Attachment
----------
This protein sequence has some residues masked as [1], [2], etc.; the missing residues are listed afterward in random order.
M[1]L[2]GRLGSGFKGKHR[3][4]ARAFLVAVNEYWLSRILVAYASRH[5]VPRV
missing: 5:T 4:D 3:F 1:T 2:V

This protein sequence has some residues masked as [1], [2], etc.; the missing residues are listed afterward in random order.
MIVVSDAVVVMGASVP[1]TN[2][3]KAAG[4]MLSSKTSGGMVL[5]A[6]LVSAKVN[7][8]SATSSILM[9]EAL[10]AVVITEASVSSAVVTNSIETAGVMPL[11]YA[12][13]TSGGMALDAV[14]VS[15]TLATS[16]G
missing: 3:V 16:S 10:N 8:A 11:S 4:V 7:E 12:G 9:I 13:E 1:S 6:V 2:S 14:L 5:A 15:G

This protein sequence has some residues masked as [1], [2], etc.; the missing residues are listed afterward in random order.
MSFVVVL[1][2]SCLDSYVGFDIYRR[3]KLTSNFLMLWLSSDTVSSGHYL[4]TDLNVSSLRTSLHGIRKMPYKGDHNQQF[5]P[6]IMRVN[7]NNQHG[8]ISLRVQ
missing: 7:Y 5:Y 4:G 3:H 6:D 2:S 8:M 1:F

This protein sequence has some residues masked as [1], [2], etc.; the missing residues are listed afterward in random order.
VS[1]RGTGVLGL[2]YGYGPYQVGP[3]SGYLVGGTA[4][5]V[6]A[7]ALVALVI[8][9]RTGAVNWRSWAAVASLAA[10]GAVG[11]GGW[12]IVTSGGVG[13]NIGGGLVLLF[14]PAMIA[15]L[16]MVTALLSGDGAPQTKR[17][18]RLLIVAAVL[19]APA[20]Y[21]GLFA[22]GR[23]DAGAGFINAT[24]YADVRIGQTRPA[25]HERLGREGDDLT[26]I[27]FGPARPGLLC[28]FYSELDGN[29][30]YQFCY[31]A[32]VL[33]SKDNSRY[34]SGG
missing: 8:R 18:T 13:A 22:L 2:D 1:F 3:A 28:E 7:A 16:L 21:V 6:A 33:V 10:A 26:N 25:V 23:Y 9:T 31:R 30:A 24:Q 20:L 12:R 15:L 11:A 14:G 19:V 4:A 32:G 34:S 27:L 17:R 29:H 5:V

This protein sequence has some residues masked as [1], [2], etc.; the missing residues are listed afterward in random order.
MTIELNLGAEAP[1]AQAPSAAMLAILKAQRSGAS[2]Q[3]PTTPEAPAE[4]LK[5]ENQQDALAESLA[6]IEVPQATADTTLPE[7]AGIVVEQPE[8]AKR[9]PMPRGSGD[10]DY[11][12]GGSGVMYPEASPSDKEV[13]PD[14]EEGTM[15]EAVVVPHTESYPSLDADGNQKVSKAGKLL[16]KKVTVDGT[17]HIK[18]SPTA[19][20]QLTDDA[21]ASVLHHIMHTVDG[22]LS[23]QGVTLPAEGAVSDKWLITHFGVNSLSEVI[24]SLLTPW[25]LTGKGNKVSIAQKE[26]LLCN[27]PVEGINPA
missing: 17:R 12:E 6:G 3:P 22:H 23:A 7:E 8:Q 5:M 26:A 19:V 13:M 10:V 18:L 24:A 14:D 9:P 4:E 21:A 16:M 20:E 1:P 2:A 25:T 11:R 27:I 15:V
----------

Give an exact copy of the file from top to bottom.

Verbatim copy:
This protein sequence has some residues masked as [1], [2], etc.; the missing residues are listed afterward in random order.
M[1]L[2]GRLGSGFKGKHR[3][4]ARAFLVAVNEYWLSRILVAYASRH[5]VPRV
missing: 5:T 4:D 3:F 1:T 2:V

This protein sequence has some residues masked as [1], [2], etc.; the missing residues are listed afterward in random order.
MIVVSDAVVVMGASVP[1]TN[2][3]KAAG[4]MLSSKTSGGMVL[5]A[6]LVSAKVN[7][8]SATSSILM[9]EAL[10]AVVITEASVSSAVVTNSIETAGVMPL[11]YA[12][13]TSGGMALDAV[14]VS[15]TLATS[16]G
missing: 3:V 16:S 10:N 8:A 11:S 4:V 7:E 12:G 9:I 13:E 1:S 6:V 2:S 14:L 5:A 15:G

This protein sequence has some residues masked as [1], [2], etc.; the missing residues are listed afterward in random order.
MSFVVVL[1][2]SCLDSYVGFDIYRR[3]KLTSNFLMLWLSSDTVSSGHYL[4]TDLNVSSLRTSLHGIRKMPYKGDHNQQF[5]P[6]IMRVN[7]NNQHG[8]ISLRVQ
missing: 7:Y 5:Y 4:G 3:H 6:D 2:S 8:M 1:F

This protein sequence has some residues masked as [1], [2], etc.; the missing residues are listed afterward in random order.
VS[1]RGTGVLGL[2]YGYGPYQVGP[3]SGYLVGGTA[4][5]V[6]A[7]ALVALVI[8][9]RTGAVNWRSWAAVASLAA[10]GAVG[11]GGW[12]IVTSGGVG[13]NIGGGLVLLF[14]PAMIA[15]L[16]MVTALLSGDGAPQTKR[17][18]RLLIVAAVL[19]APA[20]Y[21]GLFA[22]GR[23]DAGAGFINAT[24]YADVRIGQTRPA[25]HERLGREGDDLT[26]I[27]FGPARPGLLC[28]FYSELDGN[29][30]YQFCY[31]A[32]VL[33]SKDNSRY[34]SGG
missing: 8:R 18:T 13:A 22:L 2:D 1:F 3:A 28:E 7:A 16:L 21:V 6:A 33:V 10:A 26:N 25:V 23:Y 9:T 31:R 30:A 24:Q 20:L 12:R 15:L 11:A 14:G 19:V 4:A 32:G 34:S 27:L 17:R 29:H 5:V

This protein sequence has some residues masked as [1], [2], etc.; the missing residues are listed afterward in random order.
MTIELNLGAEAP[1]AQAPSAAMLAILKAQRSGAS[2]Q[3]PTTPEAPAE[4]LK[5]ENQQDALAESLA[6]IEVPQATADTTLPE[7]AGIVVEQPE[8]AKR[9]PMPRGSGD[10]DY[11][12]GGSGVMYPEASPSDKEV[13]PD[14]EEGTM[15]EAVVVPHTESYPSLDADGNQKVSKAGKLL[16]KKVTVDGT[17]HIK[18]SPTA[19][20]QLTDDA[21]ASVLHHIMHTVDG[22]LS[23]QGVTLPAEGAVSDKWLITHFGVNSLSEVI[24]SLLTPW[25]LTGKGNKVSIAQKE[26]LLCN[27]PVEGINPA
missing: 17:R 12:E 6:G 3:P 22:H 23:A 7:E 8:Q 5:M 26:A 19:V 13:M 10:V 18:L 24:A 14:D 9:P 4:E 21:A 16:M 20:E 1:P 2:A 25:T 11:R 27:I 15:V